American Wind Energy Association director offshore wind Nancy Sopko said, “The intense competition we’ve seen in this offshore wind lease auction is completely unprecedented. With strong support from Secretary Zinke, Massachusetts and other states, global businesses now recognise the potential of America’s world-class offshore wind resources.
“Today’s biggest winners are the American workers who will help build and operate these windfarms and the consumers who will soon have access to a new large-scale source of clean, reliable electricity.”
Business Network for Offshore Wind president and chief executive Liz Burdock said, “We congratulate Equinor Wind, Mayflower Wind Energy and Vineyard Wind for submitting the winning bids and thank all of the 19 companies who were eligible to bid on these leases, a new record for BOEM offshore wind auctions.
“We encourage the lease winners to work together and work closely with the existing Vineyard Wind, Bay State Wind and South Branch projects to take a regional approach to getting these windfarms constructed.”
National Ocean Industries Association (NOIA) president Randall Luthi said, “Until today, a US$405M offshore wind lease sale in the US was unheard of.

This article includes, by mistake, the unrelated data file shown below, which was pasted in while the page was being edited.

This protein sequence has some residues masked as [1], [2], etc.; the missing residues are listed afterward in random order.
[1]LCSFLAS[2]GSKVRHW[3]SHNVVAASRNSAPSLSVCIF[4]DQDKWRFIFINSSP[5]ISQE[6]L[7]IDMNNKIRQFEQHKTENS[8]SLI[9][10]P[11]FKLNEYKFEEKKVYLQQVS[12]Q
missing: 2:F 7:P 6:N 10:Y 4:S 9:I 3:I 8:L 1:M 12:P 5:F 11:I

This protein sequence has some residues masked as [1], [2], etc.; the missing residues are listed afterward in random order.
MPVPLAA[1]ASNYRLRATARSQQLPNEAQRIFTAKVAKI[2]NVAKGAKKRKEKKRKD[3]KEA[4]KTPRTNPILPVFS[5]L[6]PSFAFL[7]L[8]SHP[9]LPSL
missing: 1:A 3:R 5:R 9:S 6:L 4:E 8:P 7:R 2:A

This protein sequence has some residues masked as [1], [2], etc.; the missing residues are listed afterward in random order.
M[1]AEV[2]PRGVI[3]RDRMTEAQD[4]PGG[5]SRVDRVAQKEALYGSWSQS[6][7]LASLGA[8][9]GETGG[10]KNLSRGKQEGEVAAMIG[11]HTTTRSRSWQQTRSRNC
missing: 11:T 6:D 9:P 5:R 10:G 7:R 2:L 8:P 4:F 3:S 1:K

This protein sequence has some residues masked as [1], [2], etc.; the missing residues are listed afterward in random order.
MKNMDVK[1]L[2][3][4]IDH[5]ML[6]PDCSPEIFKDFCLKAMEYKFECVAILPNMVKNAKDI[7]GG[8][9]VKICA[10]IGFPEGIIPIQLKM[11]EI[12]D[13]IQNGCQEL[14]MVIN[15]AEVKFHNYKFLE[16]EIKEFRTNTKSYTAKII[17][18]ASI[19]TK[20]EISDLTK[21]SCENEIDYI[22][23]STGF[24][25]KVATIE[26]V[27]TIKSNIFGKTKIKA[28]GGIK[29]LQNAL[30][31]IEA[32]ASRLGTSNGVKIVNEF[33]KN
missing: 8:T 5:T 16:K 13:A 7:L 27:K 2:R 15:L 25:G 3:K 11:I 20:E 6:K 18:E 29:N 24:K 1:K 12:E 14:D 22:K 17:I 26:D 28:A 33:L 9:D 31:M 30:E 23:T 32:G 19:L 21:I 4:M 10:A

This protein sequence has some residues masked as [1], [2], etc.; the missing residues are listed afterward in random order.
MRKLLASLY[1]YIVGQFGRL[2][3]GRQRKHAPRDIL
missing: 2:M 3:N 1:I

“In fact, today’s phenomenal sale results eclipse the results of all seven previous US offshore lease sales combined and demonstrate that not only has offshore wind arrived in the US, but it is clearly set to soar.”
However, Mr Luthi said more lease sales were required in order to promote investment in the US offshore wind industry and the service and supply chain it will depend on.
“NOIA continues to call on BOEM to develop an offshore wind leasing plan that schedules at least four 500-MW lease sales annually, with a target of an additional 20 GW of offshore wind by 2034,” Mr Luthi said.
“Today’s spectacular results suggest that goal could easily be met and even surpassed, but America could miss out on this incredible energy opportunity if BOEM fails to open more areas in a timely fashion.”